John Tudal is full of stories — from 41 years ago, when his parents bought 10 acres of land north of St. Helena, and from this summer, when he and his wife moved from the East Bay to their family’s property, which he said they should’ve done 10 years ago.

With the Tudals’ move to the property — John said, “We’ve somewhat driven a stake in the ground” and “we’re not going anywhere” — the estate, which was for sale last year, has been taken off the real estate market.

One of John’s current stories is about the 2013 growing season. He said, “I’m learning more by having my boots on the ground, watching it closer by being here every day. Kyle Vella is our vineyard manager, whose father is Dave Vella, vineyard manager at Chateau Montelena. We were Kyle’s first hire. His Dad brought him down here about four years ago and he was looking for (vineyard management) clients. I asked him how many clients he had and he said none. I said, well, you got one now.

“Kyle is about 26 or 27 and he is really good. He went to school and trained as a race car mechanic and he fixes anything here. I bought an arc welder and we’re having a good time.”

Today, John and Felicia Tudal are welcoming visitors to their estate winery and love living both on the property and in a small town. Driving down their dirt driveway is like going back in time.

“We are a time capsule. That’s our shtick,” said John. “People come on tours through the Napa Valley and tell us this is our favorite place. I’ve figured out why: Number one is our authenticity. They can only get so many $10,000 chandeliers and caves. It is hard for regular people to relate to that.

“Our wines speak for themselves, and we have a very nice cab, so we can relate to people who want to go in that direction. We had a couple in here yesterday, they were wine buyers and came with a driver. They bought our high-end cab and they said, ‘This is what we want.’ It’s quiet here, there’s nobody else here.”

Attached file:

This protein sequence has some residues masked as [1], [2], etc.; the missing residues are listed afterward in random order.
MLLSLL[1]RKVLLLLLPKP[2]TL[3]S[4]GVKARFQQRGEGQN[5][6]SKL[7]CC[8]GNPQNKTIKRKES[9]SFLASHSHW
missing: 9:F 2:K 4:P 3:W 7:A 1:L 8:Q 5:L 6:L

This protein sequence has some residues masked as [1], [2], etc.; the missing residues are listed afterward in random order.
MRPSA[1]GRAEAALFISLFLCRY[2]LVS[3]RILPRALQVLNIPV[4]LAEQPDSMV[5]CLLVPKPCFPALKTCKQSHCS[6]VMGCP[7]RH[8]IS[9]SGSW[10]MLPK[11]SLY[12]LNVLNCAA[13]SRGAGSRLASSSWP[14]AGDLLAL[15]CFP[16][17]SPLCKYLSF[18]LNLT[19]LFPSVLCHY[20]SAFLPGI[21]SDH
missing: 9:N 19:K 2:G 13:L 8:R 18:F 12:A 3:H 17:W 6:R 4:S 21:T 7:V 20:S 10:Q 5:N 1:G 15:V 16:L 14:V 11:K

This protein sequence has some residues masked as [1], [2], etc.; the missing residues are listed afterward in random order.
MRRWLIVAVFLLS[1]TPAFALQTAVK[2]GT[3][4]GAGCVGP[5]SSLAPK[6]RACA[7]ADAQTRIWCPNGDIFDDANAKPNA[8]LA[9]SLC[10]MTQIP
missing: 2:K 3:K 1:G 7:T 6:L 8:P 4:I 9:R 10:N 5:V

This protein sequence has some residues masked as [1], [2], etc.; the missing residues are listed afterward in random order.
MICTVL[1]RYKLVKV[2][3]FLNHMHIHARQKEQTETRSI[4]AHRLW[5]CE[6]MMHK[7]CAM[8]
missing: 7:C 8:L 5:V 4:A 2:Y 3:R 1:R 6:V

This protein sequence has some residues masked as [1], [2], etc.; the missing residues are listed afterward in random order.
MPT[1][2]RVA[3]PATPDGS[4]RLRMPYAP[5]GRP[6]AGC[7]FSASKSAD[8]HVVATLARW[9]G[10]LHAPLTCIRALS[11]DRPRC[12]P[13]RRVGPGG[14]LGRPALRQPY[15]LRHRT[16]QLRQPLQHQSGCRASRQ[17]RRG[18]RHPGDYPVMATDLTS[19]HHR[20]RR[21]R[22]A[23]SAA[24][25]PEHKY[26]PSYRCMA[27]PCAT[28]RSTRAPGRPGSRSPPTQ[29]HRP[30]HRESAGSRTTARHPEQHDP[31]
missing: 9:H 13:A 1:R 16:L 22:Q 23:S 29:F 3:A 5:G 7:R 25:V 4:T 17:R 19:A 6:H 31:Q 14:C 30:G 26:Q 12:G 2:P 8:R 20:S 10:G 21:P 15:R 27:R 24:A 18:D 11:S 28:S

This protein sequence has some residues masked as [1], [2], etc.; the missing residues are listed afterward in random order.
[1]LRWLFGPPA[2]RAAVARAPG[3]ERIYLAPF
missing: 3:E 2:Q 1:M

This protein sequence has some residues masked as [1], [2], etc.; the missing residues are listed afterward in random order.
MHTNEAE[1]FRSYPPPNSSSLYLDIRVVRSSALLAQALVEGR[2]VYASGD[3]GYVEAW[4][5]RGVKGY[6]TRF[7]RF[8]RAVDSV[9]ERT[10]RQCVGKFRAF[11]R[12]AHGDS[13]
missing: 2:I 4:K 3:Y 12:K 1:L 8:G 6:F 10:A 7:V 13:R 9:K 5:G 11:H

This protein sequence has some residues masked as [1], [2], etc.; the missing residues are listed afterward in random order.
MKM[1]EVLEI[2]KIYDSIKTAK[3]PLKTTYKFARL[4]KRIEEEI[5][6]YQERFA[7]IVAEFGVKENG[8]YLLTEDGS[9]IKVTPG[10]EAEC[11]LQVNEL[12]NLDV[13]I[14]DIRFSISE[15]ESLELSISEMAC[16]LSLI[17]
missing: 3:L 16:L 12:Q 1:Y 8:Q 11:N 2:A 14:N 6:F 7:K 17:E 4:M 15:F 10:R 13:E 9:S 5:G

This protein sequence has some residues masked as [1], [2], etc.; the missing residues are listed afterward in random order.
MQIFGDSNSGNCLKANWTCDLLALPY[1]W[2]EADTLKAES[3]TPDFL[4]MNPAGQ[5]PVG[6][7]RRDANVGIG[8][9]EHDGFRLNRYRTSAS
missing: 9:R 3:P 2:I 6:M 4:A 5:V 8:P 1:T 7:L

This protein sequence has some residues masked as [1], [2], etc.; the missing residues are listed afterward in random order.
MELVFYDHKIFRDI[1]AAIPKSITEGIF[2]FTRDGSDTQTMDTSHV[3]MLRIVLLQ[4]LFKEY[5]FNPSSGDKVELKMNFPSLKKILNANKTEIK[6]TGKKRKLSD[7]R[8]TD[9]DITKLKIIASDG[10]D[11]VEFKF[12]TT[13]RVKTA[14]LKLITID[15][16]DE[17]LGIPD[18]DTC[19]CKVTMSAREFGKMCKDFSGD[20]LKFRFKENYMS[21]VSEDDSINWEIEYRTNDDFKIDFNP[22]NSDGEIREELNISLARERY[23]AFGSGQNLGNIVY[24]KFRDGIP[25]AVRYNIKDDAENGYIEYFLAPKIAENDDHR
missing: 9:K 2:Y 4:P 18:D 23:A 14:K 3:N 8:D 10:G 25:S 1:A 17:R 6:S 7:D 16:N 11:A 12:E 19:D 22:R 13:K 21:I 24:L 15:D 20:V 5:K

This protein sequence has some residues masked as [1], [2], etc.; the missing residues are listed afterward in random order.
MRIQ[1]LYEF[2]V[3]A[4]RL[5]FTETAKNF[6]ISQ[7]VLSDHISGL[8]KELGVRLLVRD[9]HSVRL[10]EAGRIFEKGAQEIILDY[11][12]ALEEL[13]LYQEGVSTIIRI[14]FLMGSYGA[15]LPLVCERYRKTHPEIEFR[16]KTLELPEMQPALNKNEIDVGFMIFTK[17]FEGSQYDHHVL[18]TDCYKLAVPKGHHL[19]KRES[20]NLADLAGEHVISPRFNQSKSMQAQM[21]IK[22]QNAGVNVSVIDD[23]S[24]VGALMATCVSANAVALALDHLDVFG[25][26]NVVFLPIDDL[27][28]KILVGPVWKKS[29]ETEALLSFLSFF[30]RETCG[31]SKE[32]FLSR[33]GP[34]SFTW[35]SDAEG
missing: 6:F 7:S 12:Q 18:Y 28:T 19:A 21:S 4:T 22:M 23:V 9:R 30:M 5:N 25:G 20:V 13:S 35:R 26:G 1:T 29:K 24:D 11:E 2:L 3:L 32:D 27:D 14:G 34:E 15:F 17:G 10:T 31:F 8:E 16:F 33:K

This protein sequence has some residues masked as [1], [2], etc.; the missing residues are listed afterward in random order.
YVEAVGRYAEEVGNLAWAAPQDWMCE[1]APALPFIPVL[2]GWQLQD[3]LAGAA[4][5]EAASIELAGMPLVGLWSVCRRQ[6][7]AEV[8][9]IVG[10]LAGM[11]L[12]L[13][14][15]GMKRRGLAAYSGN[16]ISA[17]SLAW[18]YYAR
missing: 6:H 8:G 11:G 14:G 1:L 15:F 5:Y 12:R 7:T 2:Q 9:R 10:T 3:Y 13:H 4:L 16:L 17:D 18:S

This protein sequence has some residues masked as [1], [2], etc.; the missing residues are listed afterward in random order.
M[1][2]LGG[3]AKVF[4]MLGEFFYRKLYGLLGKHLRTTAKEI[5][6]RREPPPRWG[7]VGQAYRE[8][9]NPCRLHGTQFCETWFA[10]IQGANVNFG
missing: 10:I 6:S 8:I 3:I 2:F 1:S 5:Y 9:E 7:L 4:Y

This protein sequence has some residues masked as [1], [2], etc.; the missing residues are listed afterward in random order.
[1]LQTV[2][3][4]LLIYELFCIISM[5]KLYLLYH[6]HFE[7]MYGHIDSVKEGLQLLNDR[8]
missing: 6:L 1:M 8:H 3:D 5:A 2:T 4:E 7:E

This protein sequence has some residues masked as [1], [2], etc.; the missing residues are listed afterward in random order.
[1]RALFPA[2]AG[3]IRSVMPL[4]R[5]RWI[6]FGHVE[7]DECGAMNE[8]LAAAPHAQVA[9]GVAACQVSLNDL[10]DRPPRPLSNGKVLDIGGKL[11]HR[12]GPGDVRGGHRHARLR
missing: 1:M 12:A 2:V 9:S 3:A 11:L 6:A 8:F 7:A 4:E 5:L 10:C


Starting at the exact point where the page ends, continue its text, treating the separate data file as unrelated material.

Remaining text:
John’s mother, Alma, moved to the big house on the property, while John and Felicia live in the winery house. The 10 acres are planted in 7.5 acres of cabernet sauvignon in two blocks, the old block with vines Arnold and John lovingly planted in 1972, and the River block, which was replanted in 2000.

“Mom’s happy in the big house,” John said. “Her mother lived to 102, and there’s a good chance she’s going to have a nice 10-plus years now.”

This year, the winery released “Alma’s Napa Valley Rosé,” made from zinfandel, cabernet sauvignon and sangiovese grown on Big Tree Road. Instead of grapes on the label, John said he decided to put a rose, since his mother is well known for her beautiful roses, which grow throughout the property.

Another current story concerns consulting winemaker Rudy Zuidema. “Rudy loves coming here because he brings the kids and we have a pool. Rudy can come over here, do a call and the kids go swimming.”

The stories of Tudal Family Winery start in 1912, when John’s grandfather, George “Baci” Cerruti, emigrated from Genoa, Italy. Twenty years later, he began a commercial vegetable business in the Bay Area and the produce was sold to the Produce Market in Oakland, now 100 years old.

Like many Italians, “Baci” Cerruti made wine. When he lived in Alameda during Prohibition, he made wines for the police chief and fire chief, John said.